Vincent Mullen, Social Media Executive At Uts Engineering And Member Of The Chartered Institute Of Marketing Shares His Thoughts On The Evolving World Of Marketing

Issue 62

My marketing journey started immediately after I graduated. Leaving Northumbria University with a Business Management degree, there were a few avenues I could pursue, with marketing not really on my radar. My first role ended up being Social Media Executive, which was a job description that was too good to ignore.

Starting from scratch, my first years were an intense ‘apprenticeship’ in social media. Whilst I loved university, the world of work has completely different requirements. You learn crucial features in your first years, features of your industry, not just skills and nomenclature but also how your role is perceived, its place in the organisation, and how to succeed. Ups and downs are characteristic of this period, but the payoff of resilience can be huge.

Marketing as a field is fraught with misunderstanding. The field changes rapidly, constantly adapting to changes in consumer behaviour. A great deal of marketers struggle to identify their utility sometimes, so how can we expect the organisation to understand it? The greatest difficulty is that our success is measured by the purchasing decisions of people, and people can be extremely difficult to influence.

Marketing as a science is emerging more and more over time. Of course, international companies have always had the tools and resources to analyse swathes of customer data to a great degree of detail, but now with the rise of so many free analytics platforms, including native analytics, understanding your customers has never been easier.

Which leads me onto why I find marketing so exciting as a career. We are at an incredible stage of adoption of new technologies, coupled with constantly changing consumer behaviours. Every day presents a new challenge, as well as new strategies and tactics to capitalise on these changes. It is a creative revolution at the moment, with the only limitations being how quickly you can put your ideas into practice.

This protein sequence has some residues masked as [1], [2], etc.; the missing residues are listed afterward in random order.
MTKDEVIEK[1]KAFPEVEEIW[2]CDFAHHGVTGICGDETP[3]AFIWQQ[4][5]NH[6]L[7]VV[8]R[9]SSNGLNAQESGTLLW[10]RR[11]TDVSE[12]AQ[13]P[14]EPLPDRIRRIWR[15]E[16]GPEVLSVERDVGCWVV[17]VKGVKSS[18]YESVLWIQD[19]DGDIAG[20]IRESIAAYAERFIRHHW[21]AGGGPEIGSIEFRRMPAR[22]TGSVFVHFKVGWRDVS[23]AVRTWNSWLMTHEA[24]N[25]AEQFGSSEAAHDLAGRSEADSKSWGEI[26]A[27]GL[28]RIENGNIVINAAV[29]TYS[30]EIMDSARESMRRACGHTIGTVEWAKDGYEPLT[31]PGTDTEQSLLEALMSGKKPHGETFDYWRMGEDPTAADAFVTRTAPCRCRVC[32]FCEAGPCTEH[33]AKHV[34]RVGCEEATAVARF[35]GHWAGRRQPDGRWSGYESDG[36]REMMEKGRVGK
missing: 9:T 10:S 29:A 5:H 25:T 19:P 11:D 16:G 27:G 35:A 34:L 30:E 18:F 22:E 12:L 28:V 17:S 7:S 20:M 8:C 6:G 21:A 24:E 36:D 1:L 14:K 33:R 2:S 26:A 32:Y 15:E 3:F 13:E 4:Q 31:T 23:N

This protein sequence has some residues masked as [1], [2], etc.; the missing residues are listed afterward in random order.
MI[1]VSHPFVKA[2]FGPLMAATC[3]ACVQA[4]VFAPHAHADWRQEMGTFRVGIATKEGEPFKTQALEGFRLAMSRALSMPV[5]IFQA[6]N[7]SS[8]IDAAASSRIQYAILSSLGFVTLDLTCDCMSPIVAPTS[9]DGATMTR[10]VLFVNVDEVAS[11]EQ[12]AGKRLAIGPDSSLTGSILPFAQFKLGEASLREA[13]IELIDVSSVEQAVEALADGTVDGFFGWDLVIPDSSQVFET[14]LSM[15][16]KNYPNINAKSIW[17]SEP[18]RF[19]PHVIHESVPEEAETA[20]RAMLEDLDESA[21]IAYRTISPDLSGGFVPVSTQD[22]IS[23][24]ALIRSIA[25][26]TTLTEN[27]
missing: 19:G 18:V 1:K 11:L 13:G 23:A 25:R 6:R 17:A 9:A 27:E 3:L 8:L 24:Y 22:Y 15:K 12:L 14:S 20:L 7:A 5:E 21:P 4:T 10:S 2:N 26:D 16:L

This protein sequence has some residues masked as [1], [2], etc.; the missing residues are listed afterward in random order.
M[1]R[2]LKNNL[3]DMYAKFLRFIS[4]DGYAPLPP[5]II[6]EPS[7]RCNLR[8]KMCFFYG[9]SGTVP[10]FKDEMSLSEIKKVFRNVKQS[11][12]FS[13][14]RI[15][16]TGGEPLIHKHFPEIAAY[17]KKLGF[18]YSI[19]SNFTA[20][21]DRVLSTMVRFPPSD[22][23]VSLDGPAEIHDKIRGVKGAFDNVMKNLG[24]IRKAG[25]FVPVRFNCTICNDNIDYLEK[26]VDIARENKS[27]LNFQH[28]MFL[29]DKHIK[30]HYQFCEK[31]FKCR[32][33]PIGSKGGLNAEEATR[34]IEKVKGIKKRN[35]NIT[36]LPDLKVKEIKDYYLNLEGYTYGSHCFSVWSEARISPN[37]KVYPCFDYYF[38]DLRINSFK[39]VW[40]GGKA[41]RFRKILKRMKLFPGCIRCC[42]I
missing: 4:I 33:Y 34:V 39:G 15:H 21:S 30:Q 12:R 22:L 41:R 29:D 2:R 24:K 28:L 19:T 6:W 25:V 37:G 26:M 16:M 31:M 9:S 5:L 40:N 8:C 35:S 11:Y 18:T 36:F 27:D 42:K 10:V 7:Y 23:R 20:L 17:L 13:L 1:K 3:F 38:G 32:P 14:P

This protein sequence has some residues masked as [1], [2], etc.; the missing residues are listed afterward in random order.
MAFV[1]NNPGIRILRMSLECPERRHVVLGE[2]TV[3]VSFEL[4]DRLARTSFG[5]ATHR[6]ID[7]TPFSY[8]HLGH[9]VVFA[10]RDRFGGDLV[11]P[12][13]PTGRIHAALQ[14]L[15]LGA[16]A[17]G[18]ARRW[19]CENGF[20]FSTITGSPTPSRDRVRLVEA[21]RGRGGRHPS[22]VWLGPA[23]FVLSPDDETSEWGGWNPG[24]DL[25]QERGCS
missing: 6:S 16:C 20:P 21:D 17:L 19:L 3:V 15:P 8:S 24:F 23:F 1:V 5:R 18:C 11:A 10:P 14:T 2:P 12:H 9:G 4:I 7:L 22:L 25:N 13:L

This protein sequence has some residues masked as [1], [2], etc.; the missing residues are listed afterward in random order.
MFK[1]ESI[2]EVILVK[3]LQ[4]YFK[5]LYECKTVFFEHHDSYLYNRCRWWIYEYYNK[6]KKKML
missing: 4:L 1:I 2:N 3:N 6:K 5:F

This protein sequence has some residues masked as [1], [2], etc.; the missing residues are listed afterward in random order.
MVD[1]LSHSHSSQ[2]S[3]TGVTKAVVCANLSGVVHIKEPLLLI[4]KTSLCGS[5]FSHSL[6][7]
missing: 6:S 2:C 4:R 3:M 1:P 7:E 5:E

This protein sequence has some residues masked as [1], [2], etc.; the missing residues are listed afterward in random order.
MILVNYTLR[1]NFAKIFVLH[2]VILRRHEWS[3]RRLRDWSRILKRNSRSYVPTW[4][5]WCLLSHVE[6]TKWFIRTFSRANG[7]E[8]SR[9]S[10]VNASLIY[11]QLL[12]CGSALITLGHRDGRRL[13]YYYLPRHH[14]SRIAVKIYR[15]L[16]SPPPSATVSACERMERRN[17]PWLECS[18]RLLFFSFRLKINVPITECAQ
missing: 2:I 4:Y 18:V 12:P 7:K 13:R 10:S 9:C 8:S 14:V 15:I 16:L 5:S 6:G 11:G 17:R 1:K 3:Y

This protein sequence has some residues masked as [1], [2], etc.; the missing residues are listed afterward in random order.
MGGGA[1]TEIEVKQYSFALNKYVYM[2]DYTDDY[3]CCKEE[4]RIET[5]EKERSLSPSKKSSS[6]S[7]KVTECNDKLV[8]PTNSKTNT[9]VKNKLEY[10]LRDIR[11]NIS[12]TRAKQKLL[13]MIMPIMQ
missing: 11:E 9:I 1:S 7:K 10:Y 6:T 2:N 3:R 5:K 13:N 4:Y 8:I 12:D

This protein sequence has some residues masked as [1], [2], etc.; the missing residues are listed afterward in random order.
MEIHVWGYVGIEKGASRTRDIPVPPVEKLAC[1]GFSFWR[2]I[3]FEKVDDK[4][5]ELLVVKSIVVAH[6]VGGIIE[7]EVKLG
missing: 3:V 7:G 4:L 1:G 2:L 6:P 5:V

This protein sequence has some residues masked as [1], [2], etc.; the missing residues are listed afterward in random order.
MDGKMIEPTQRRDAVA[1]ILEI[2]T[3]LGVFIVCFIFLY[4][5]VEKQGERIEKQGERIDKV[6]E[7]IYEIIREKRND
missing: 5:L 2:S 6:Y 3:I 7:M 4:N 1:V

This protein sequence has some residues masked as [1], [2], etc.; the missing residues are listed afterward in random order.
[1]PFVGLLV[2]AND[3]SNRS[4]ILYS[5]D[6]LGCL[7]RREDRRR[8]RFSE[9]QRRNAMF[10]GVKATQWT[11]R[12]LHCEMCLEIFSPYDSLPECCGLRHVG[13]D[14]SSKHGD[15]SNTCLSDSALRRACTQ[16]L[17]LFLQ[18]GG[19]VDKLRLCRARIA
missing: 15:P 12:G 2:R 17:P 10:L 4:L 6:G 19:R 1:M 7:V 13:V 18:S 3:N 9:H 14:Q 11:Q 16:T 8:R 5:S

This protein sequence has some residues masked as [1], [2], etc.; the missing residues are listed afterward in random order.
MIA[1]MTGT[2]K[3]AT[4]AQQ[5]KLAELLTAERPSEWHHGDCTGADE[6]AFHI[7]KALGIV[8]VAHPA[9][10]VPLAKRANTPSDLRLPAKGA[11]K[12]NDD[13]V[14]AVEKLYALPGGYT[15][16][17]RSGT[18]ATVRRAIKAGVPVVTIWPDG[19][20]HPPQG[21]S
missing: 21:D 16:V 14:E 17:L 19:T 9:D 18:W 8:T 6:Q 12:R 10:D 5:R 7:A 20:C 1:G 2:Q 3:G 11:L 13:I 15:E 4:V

The popularity of many campaigns is attracting the new generation of marketers. Gone are the stuffy days of brands looking ‘professional’ (used by many as a code-word for boring). The new generation accept this. They use this fact to thrive. Brands like Burger King use humour to great effect to attract and engage communities, whilst others like Nike align themselves with social causes that resonate with their communities, building brand advocacy. There are so many routes, directions or strategies to take, the possibilities and the potential is endless.

I find this in my current role more and more. Marketing does not have to be the department that tarts up your photos and throws together another lifeless leaflet. They can be the team that livens up a brand, breathing life and more importantly, personality into brands. When you have the buy in from the organisation, and you have the creative freedom to try new things, potential will materialise into success at some point.

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